“What have you done?” I said. I heard my voice peak and waver. I sounded hysterical—too much. I waved my palm beneath my nose and told myself to keep cool. The chicken cocked its head to one side, then shimmied between my feet to roost. Its claws were bloodied. It looked up at me, its head titled at a hopeless, deranged angle. I could find anything I wanted in that sweet nothing of an eye.
That night, once the chicken was asleep, I paced the living room. I opened the desk drawer, pulled out the brochures, and read them over and over in the bathroom.
I started leaving work later and later, until it was normal that I was the last to leave.
“Boy trouble?” one of the dentists had asked. I’d simply shrugged. He’d said not to worry too much. “You’re young. Plenty more fish.”
Fish were the least of my problems. I locked up slowly, took the long way home. I got home to find the chicken staring out the window. I hadn’t put a DVD on before I left. Everything was quiet.
“I’m sorry,” I said, “I was running late—I forgot—” But those were all excuses, I knew. I searched the chicken for some kind of feeling but found the same oblivion as always.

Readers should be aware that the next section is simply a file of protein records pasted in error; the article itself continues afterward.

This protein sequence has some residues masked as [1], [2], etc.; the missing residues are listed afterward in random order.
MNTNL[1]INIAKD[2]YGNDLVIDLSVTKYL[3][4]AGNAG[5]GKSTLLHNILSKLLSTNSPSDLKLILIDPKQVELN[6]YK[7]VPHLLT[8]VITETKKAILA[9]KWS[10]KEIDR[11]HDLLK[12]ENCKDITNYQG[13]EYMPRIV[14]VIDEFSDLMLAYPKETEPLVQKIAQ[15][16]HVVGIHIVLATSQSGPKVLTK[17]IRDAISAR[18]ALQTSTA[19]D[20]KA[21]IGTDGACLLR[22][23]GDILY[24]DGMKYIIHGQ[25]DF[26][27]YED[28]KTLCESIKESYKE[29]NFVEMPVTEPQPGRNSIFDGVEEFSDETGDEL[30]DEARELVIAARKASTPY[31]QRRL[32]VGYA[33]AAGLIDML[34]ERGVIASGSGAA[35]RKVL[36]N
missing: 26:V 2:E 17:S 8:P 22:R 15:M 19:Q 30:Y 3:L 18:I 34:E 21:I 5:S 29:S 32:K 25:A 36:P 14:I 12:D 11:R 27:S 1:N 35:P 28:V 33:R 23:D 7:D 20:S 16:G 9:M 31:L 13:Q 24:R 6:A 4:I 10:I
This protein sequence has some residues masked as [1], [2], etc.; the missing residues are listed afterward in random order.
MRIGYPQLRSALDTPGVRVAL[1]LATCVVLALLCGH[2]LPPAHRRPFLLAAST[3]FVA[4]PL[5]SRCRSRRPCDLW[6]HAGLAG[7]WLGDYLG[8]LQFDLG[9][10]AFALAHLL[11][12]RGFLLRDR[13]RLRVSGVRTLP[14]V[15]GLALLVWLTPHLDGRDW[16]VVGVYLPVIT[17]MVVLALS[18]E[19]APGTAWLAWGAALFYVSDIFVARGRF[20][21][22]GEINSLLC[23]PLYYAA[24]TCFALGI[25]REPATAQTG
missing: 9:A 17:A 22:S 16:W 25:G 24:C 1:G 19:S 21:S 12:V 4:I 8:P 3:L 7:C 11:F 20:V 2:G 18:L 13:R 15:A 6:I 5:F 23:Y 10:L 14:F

“You’re right,” I told Mum. I’d called from the bathroom with the shower on. “I can’t keep on like this.”
—I want a farm with a live-stream, I texted Elkie. So I can check in on it, okay?
Elkie replied with the heart-eyes emoji, then tried to call three times.
I had thought it would be hard to get the chicken out of the house. I hadn’t known if it could even leave at all. But it wasn’t hard, and it could leave. I’d simply plucked it up and placed it under one arm.
Outside, Trudy was standing by the letter box with a burly man holding a pet crate. I chucked up a wave.